moon sun
The desolate moon environment may not be so alien to us humans after all, with new analysis of Japanese spacecraft data suggesting oxygen ions rain down from Earth to the lunar surface periodically. The study was carried out by a team from Japan's Osaka University and involved investigating data collected by Japan's lunar orbiter Kaguya.

Kaguya, also known as the Selenological and Engineering explorer, mapped the surface of the moon before dropping to its surface in June 2009.

As the Moon lays in the earth's magnetosphere, which is an area hit by the sun particles commonly referred to as solar winds, the craft picked up evidence of oxygen ions, according to the Nature Journal study.

The oxygen phenomenon only occurred for five out of a 27 day lunar orbit, the study reveals.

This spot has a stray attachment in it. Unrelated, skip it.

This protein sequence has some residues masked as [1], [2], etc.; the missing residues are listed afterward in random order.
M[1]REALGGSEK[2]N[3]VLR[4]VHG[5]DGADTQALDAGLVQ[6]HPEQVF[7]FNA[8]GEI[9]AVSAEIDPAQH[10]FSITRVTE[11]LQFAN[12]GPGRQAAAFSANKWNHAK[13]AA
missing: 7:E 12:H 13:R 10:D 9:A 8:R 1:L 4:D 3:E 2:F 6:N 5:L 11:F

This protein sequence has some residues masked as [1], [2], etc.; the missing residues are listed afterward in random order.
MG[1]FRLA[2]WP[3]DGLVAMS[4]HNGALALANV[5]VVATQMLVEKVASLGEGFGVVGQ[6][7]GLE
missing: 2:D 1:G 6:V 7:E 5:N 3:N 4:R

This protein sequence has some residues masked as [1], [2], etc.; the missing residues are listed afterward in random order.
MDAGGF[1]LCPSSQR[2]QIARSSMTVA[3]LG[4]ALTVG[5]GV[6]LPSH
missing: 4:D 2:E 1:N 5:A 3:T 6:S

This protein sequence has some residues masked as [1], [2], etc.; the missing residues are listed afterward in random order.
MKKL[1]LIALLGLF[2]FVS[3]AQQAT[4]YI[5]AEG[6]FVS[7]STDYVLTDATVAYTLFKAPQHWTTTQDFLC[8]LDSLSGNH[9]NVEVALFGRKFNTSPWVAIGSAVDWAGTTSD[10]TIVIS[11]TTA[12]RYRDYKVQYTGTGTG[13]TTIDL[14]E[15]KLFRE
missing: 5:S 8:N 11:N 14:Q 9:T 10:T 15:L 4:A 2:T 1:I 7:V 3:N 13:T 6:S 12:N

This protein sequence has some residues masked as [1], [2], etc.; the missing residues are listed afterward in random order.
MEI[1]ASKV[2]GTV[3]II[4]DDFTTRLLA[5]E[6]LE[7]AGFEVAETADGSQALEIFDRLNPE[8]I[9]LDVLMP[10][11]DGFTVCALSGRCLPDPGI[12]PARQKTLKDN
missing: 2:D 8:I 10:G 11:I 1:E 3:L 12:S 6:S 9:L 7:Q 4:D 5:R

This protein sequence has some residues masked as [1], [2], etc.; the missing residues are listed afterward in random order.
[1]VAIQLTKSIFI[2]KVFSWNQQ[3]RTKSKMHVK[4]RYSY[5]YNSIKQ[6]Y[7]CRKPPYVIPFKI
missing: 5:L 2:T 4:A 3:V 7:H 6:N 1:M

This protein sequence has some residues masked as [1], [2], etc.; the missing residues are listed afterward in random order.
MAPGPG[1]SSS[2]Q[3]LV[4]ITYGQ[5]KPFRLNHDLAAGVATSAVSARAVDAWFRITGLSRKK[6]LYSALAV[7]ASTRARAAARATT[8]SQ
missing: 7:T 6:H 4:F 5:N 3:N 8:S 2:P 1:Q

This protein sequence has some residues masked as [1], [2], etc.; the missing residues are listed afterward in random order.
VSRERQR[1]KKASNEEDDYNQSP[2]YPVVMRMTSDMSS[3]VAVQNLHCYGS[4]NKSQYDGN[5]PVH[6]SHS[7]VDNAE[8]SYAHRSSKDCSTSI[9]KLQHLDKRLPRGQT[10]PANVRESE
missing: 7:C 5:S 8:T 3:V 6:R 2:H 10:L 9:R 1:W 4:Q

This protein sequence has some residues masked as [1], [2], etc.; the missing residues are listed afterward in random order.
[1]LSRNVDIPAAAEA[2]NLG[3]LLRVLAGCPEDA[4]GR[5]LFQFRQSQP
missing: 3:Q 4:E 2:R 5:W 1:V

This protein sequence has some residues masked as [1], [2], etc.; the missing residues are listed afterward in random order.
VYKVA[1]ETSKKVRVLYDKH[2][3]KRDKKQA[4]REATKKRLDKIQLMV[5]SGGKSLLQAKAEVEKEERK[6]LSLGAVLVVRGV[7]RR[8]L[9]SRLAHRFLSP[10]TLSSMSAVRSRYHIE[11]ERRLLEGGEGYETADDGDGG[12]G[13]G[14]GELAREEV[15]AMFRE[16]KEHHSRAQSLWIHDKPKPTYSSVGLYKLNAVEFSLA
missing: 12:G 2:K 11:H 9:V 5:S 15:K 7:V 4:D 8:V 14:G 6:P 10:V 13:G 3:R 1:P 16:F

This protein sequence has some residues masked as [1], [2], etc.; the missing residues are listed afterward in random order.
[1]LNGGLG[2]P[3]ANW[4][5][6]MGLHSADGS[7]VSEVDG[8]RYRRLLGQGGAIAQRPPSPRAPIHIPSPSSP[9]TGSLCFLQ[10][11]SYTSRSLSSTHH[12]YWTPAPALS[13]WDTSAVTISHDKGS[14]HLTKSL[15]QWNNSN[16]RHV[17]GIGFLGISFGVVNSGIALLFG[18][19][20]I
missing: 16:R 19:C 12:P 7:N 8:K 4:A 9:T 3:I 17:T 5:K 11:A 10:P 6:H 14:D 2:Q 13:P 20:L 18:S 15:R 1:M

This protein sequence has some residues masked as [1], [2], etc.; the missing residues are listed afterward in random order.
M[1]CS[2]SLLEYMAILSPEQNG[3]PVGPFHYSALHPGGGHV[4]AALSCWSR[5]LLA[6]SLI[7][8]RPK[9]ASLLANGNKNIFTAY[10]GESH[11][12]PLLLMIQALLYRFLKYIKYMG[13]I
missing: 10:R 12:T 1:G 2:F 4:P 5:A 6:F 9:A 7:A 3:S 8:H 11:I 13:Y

While various charged ions have been found to reach the moon before, the study suggests that Earth must be in the way of solar winds for oxygen ions to reach the lunar rock.

"Our new finding in this study is the higher energy O+ (1-10keV) ions during almost the entire period of the plasmas sheet encounters, which were not detected when the moon was outside the magnetosphere," the study read.

"We think [the oxygen] is going into the lunar soil, based on the observations of the energy of the oxygen ions. Maybe some portion is implanted on the moon, and some portion is lost into interplanetary space," the lead author of the study, Kentaro Terada, explained to The Atlantic.

The finding raises the possibility that the moon may hold samples of the earth's atmosphere dating back billions of years ago.